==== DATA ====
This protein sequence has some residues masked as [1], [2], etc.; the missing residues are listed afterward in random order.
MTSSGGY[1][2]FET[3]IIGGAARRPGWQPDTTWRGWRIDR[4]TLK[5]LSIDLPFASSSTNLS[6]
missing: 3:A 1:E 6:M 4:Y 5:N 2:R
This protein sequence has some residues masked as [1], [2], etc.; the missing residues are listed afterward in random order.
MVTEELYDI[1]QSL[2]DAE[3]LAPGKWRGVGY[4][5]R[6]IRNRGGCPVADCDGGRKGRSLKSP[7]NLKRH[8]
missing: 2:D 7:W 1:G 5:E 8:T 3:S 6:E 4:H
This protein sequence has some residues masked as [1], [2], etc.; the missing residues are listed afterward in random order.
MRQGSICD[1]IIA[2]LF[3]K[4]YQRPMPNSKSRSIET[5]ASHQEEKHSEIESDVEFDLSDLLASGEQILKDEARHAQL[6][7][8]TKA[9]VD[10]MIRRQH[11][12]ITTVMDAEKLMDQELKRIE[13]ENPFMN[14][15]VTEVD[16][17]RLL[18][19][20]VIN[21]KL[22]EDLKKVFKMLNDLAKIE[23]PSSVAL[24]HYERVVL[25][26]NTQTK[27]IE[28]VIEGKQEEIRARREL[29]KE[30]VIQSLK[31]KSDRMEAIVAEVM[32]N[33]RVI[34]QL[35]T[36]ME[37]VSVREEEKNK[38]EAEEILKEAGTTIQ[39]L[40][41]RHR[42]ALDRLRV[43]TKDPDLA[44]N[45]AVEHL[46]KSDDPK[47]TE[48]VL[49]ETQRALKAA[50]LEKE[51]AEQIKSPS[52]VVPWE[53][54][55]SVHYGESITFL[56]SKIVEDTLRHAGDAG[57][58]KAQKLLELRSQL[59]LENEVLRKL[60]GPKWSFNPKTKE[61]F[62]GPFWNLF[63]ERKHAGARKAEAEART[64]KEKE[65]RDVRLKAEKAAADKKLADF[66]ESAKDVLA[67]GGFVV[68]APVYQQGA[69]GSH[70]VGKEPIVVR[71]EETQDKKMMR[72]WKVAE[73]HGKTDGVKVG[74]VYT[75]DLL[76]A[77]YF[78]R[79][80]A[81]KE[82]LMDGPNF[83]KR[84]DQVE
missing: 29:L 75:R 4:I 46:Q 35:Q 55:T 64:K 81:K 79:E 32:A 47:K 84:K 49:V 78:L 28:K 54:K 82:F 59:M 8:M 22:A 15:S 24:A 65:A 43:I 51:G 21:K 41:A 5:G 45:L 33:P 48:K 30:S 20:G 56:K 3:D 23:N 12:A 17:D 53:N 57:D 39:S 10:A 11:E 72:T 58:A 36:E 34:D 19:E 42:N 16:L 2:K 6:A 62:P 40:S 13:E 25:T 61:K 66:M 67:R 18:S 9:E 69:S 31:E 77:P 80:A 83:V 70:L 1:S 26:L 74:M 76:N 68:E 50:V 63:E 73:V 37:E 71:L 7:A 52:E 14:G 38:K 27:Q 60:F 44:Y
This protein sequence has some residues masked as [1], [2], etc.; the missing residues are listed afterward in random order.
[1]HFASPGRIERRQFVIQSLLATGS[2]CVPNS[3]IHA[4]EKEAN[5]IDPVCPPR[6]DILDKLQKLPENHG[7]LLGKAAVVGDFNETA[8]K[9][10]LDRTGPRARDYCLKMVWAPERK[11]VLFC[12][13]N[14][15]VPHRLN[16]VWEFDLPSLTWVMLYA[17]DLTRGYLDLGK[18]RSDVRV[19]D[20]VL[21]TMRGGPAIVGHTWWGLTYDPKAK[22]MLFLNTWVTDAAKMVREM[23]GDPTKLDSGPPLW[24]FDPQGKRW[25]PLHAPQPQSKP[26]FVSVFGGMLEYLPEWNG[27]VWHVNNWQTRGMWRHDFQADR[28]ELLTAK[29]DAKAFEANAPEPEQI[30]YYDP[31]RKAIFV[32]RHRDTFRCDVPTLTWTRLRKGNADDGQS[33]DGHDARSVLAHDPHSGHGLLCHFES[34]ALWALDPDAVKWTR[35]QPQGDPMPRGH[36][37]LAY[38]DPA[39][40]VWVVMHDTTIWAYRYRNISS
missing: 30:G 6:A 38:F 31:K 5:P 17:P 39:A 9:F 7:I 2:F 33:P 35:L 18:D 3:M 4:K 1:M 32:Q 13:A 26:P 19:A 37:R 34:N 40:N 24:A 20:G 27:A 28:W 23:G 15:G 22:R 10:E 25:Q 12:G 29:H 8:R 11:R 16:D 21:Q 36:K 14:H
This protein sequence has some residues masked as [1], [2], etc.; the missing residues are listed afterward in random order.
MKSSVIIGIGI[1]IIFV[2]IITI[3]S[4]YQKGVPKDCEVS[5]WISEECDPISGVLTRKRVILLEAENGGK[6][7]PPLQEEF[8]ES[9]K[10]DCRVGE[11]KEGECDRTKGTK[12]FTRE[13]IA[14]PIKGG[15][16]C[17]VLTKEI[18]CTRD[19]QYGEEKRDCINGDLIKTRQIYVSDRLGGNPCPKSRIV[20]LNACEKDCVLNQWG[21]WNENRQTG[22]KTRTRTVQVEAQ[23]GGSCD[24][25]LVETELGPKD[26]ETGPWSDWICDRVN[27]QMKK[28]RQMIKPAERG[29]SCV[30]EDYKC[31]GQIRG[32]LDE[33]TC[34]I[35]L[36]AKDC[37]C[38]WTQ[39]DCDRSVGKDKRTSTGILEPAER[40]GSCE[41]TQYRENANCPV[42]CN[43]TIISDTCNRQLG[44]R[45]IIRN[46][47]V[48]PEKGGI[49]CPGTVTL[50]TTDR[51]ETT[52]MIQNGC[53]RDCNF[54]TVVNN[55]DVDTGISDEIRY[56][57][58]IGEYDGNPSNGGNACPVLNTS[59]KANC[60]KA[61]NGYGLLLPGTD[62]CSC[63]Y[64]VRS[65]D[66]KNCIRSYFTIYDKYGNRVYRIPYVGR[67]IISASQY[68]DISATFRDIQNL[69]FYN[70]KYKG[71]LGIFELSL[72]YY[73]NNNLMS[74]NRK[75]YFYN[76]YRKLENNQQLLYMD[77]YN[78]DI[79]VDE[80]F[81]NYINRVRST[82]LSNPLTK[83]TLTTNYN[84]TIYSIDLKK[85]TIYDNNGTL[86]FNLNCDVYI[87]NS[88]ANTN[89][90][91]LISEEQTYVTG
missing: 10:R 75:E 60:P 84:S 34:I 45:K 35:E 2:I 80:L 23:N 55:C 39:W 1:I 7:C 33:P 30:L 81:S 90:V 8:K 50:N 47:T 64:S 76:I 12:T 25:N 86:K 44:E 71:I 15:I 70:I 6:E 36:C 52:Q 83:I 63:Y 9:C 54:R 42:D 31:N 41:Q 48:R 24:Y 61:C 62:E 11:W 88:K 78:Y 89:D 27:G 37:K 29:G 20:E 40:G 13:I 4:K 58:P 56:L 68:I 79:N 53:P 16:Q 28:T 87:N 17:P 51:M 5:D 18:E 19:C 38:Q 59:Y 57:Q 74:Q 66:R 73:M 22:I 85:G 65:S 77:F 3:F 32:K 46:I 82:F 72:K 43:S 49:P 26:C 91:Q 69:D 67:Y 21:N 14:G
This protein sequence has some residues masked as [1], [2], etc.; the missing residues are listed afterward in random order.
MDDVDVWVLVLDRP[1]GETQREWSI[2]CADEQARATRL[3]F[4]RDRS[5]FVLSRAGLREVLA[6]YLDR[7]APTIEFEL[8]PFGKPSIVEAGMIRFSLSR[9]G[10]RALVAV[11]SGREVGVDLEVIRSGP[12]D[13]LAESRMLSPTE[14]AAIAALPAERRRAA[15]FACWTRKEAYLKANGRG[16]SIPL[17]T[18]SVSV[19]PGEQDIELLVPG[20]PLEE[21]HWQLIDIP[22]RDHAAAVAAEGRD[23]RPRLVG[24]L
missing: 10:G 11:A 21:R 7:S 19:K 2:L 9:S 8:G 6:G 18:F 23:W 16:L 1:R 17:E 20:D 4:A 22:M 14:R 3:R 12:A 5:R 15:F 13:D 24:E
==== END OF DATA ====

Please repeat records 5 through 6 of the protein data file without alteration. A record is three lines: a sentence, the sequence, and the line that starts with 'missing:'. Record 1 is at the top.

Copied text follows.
This protein sequence has some residues masked as [1], [2], etc.; the missing residues are listed afterward in random order.
MKSSVIIGIGI[1]IIFV[2]IITI[3]S[4]YQKGVPKDCEVS[5]WISEECDPISGVLTRKRVILLEAENGGK[6][7]PPLQEEF[8]ES[9]K[10]DCRVGE[11]KEGECDRTKGTK[12]FTRE[13]IA[14]PIKGG[15][16]C[17]VLTKEI[18]CTRD[19]QYGEEKRDCINGDLIKTRQIYVSDRLGGNPCPKSRIV[20]LNACEKDCVLNQWG[21]WNENRQTG[22]KTRTRTVQVEAQ[23]GGSCD[24][25]LVETELGPKD[26]ETGPWSDWICDRVN[27]QMKK[28]RQMIKPAERG[29]SCV[30]EDYKC[31]GQIRG[32]LDE[33]TC[34]I[35]L[36]AKDC[37]C[38]WTQ[39]DCDRSVGKDKRTSTGILEPAER[40]GSCE[41]TQYRENANCPV[42]CN[43]TIISDTCNRQLG[44]R[45]IIRN[46][47]V[48]PEKGGI[49]CPGTVTL[50]TTDR[51]ETT[52]MIQNGC[53]RDCNF[54]TVVNN[55]DVDTGISDEIRY[56][57][58]IGEYDGNPSNGGNACPVLNTS[59]KANC[60]KA[61]NGYGLLLPGTD[62]CSC[63]Y[64]VRS[65]D[66]KNCIRSYFTIYDKYGNRVYRIPYVGR[67]IISASQY[68]DISATFRDIQNL[69]FYN[70]KYKG[71]LGIFELSL[72]YY[73]NNNLMS[74]NRK[75]YFYN[76]YRKLENNQQLLYMD[77]YN[78]DI[79]VDE[80]F[81]NYINRVRST[82]LSNPLTK[83]TLTTNYN[84]TIYSIDLKK[85]TIYDNNGTL[86]FNLNCDVYI[87]NS[88]ANTN[89][90][91]LISEEQTYVTG
missing: 10:R 75:E 60:P 84:S 34:I 45:K 35:E 2:I 80:L 23:N 55:C 39:W 1:I 7:C 33:P 30:L 81:S 90:V 8:K 50:N 47:T 64:S 76:I 12:T 25:N 86:K 44:E 71:I 15:I 70:I 6:E 36:C 52:Q 83:I 63:Y 9:C 54:R 42:D 31:N 41:Q 48:R 24:Y 61:C 62:E 11:W 88:K 78:Y 89:D 27:G 37:K 29:G 20:E 40:G 13:I 4:K 58:P 56:L 68:I 79:N 53:P 16:Q 28:T 87:N 17:P 51:M 5:D 18:E 19:C 38:Q 59:Y 57:Q 74:Q 66:R 73:M 22:I 85:G 65:S 77:F 3:F 32:K 46:I 82:F 72:K 43:S 49:P 26:C 91:Q 69:D 67:Y 21:N 14:G
This protein sequence has some residues masked as [1], [2], etc.; the missing residues are listed afterward in random order.
MDDVDVWVLVLDRP[1]GETQREWSI[2]CADEQARATRL[3]F[4]RDRS[5]FVLSRAGLREVLA[6]YLDR[7]APTIEFEL[8]PFGKPSIVEAGMIRFSLSR[9]G[10]RALVAV[11]SGREVGVDLEVIRSGP[12]D[13]LAESRMLSPTE[14]AAIAALPAERRRAA[15]FACWTRKEAYLKANGRG[16]SIPL[17]T[18]SVSV[19]PGEQDIELLVPG[20]PLEE[21]HWQLIDIP[22]RDHAAAVAAEGRD[23]RPRLVG[24]L
missing: 10:G 11:A 21:R 7:S 19:K 2:L 9:S 8:G 6:G 18:F 23:W 16:L 1:R 17:E 20:D 4:A 22:M 14:R 3:R 12:A 5:R 15:F 13:D 24:E